Well, I have had a look and it simply isn't true. Rather this seems to be a case of someone being unable to tell the difference between something which is badly written and something which is simply aimed at a fairly young audience. The Hampson and Bellamy Dare may be a little stilted due to having been delivered in a million instalments of just one and three-quarter pages each; and old Dan was stylistically very much of its time, but it never pandered and should at least be credited with concessions made to yer actual proper science and a surprisingly progressive attitude towards persons other than the white, English, Christian, and male. Most notably it didn't seem to require that there be either an explosion or someone firing a gun every three panels.

Tharg's Dare is bewildering and inept by comparison. The stories are vehicular to massive implausible ideas such as the Biogs with their living spaceships, and in terms of plot the stories verge on Scooby Doo levels of thin. No less than two tales in this collection conclude with food gags punning whichever generic menace has been defeated in the preceding panels - one of Dan's crew remarks that he's built up quite a hunger following the team's escape from a desert planet of living sand, and so Bear jokes that he will happily eat anything except a sandwich; and I can even remember a third one of these - a no cauliflower cheese for me zinger which concluded a story presumably scheduled for reprint in the second volume.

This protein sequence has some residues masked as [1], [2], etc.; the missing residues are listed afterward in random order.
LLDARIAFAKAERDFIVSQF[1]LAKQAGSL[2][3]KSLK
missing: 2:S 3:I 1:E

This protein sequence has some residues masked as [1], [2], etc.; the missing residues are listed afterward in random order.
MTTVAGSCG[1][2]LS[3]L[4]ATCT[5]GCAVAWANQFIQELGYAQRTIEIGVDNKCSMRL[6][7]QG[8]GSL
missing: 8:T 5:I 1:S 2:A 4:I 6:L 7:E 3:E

Bear is the huge Russian ex-cosmonaut Dan hires as a general puncher of faces. He refers to himself in third person and, like many of the characters, often describes what he's doing for the benefit of the reader - 'Stava! Bear's astro-axe spikes the alien guns,' as we watch him swing the aforementioned nuclear-assisted axe into the mechanism of some alien weapon; in this case a weapon belonging to the Starslayers who live on a planet called Starslay and who are ruled over by their Dark Lord, who actually knows he's a bad guy. I have no idea how or why the axe is nuclear-assisted. It just is, okay?